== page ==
Five Frightening Film Scores For Halloween
The Exorcist may be considered by many to be the king of scary movies, but it takes a little more than a possessed and vomit spewing Linda Blair to make it truly horrifying. And what would Psycho be without the percussive stabs of music that take it to an all new level? Take a look at five of the scariest and most suspenseful films of all time that wouldn’t have produced the same amount of chills if it hadn’t been for the music.
1. Halloween (1978) – John Carpenter
Not only was Halloween John Carpenter’s breakout film as a director, he also provided the hypnotic score for the sleeper horror classic. The synthesizer-based soundtrack is relatively simple and fairly repetitive, yet it’s key to bumping up the suspense of the night Michael Meyers returned to the fictional town of Haddonfield, Illinois. Carpenter’s musical talents were first evidenced while studying film at USC. Along with other future directors Tommy Lee Wallace (Halloween II, It) and Nick Castle (who played The Shape/Michael Myers in Halloween), Carpenter formed the rock band the Coupe de Villes. In addition to Halloween, Carpenter is also responsible for the scary scores to his films The Fog, Christine, They Live, and many more.
2. Psycho (1960) – Bernard Herrman
The sight of Anthony Perkins’ Norman Bates dressed as his mother and slashing a nude and defenseless showering Janet Leigh in Psycho is chilling enough, but add the percussive staccato strains of Bernard Herrmann’s score and you have true terror. But long before Perkins pulls back that shower curtain, Herrman’s score (set to the amazing opening credits designed by the legendary Saul Bass) sets the audience up for true anxiety. It’s a classic film that just wouldn’t be the same without the score. Be sure to check out the flawless Blu-ray transfer to see and hear the film as you never have before. Herrmann’s scoring can also be heard in many other Hitchcock classics including North by Northwest, The Man Who Knew Too Much, and Sight and Sound’s current reigning #1 movie of all time, Vertigo.
3. Carrie (1976) – Pino Donaggio
Director Brian de Palma has often been seen as the successor to Hitchcock, so it was no surprise that de Palma would seek out the talents of Bernard Herrmann for his films as well. Herrmann scored de Palma’s first forays into terror and suspense, Sisters and Obsession, but died prior to the filming of de Palma’s 1976 horror classic Carrie. Enter Italian composer Pino Donaggio, who brought with him a similar musical sensibility to Herrmann’s for his score for the bloodiest prom in film history. “Bucket of Blood,” the name of the piece leading up to Carrie’s bloody denouement on the prom throne, provides the perfect musical anticipation of things to come. Viewers of this television season’s premiere of American Horror Story: Asylum heard “Bucket of Blood” used once again in several key parts of the episode. Donaggio went on to score many more de Palma films including Dressed To Kill, Blow Out and Raising Cain.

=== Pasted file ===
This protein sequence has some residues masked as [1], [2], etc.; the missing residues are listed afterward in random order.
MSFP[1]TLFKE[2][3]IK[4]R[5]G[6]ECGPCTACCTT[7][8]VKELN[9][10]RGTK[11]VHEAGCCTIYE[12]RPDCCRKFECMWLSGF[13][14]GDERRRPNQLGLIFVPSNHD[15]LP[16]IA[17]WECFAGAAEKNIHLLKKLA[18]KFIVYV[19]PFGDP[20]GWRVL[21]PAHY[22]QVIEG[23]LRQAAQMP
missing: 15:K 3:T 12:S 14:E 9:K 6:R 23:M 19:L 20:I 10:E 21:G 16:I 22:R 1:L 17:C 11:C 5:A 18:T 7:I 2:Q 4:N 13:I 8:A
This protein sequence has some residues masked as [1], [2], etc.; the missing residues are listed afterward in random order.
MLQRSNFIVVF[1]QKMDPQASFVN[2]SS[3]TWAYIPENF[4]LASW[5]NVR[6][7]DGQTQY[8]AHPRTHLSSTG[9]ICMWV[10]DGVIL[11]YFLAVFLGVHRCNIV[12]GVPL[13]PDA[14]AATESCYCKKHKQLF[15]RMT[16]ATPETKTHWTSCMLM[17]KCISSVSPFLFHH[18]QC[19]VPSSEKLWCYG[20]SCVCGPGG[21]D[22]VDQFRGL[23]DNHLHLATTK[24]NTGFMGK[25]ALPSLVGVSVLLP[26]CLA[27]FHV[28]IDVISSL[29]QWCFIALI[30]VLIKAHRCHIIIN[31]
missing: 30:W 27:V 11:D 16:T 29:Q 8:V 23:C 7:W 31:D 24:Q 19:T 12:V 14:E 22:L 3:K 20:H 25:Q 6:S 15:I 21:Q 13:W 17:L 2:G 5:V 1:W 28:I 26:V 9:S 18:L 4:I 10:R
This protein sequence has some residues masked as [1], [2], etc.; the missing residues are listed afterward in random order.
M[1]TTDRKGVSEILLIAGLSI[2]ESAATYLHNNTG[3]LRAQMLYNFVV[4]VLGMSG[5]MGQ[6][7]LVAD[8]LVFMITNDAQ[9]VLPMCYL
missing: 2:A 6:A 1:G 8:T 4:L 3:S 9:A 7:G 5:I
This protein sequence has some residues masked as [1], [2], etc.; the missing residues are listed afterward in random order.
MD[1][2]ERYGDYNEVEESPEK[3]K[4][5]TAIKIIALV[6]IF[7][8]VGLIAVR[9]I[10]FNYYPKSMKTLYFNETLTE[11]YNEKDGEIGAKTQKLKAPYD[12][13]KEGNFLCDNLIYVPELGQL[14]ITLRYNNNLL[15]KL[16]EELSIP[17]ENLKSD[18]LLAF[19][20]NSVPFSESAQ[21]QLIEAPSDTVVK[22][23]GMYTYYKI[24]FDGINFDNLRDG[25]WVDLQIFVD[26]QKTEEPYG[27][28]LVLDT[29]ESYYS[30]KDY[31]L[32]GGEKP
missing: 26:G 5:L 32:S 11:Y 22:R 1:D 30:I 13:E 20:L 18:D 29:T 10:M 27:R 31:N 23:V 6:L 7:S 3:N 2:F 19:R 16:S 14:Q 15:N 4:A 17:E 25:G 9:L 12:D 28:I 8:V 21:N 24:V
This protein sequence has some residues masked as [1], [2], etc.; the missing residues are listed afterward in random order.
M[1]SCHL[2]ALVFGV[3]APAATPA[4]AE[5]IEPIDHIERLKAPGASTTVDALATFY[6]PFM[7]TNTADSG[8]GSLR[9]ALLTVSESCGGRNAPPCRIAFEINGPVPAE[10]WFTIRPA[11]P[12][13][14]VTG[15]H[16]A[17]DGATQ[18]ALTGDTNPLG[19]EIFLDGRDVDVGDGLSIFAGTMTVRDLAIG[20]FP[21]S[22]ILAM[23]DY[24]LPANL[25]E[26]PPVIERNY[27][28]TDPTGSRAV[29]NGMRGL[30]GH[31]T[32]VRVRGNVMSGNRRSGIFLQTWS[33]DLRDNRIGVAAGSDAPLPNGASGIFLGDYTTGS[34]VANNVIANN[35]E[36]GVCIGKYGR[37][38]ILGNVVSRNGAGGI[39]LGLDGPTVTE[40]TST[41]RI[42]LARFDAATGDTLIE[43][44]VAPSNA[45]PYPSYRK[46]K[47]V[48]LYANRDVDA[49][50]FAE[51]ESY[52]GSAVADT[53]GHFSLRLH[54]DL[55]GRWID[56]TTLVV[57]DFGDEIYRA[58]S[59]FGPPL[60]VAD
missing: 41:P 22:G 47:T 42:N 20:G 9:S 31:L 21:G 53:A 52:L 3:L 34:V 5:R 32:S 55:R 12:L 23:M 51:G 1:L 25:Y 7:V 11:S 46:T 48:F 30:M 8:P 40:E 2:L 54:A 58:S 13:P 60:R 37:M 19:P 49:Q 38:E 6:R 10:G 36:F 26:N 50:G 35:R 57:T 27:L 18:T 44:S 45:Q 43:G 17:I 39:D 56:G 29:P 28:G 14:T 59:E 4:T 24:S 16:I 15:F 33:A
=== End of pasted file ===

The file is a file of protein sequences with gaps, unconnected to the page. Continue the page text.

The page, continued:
4. Jaws (1975) – John Williams
It’s safe to say that if beach patrols wanted to keep beachgoers out of the water all they would have to do is blast the ominous strains to director Steven Spielberg’s Jaws to get their point across. Scored by frequent Spielberg collaborator John Williams, the fear-inducing theme to Jaws is based on only two notes, but those two notes pack a wallop of anxiety. Ironically, he also kept the notes to a minimum on his score for 1977’s Close Encounters of the Third Kind, his next project with Spielberg, branching out to a five-note theme with the call from the aliens. That same year, Williams also produced his legendary score for Star Wars. His work on Jaws brought Williams his second Academy Award and his first for an original composition, winning for Best Original Score in 1975. Other Spielberg/Williams collaborations include Raiders of the Lost Ark, E.T., and Jurassic Park.
5. The Exorcist (1973) – Mike Oldfield
Unlike the rest of the film’s above, the music most closely associated with William Friedken’s The Exorcist was not actually written for the film. Recorded in 1972 and released as the “virgin” recording on Richard Branson’s Virgin Records, 19-year-old Mike Oldfield’s Tubular Bells was a ground-breaking record, with the multi-talented musician playing more than 20 different instruments on the recording. But it was the opening piano solo that was chosen as the spooky theme for The Exorcist, leading to the rare appearance of a solely instrumental recording making its way up the Billboard pop charts. Due to the immense popularity of the film, the opening track of Tubular Bells became a top 10 hit in the United States. The popularity of Oldfield’s Tubular Bells continues to this day, with Oldfield recently performing Tubular Bells as part of the London 2012 Olympics opening ceremony.
-Brad Haynes, 1059 SUNNY FM/Orlando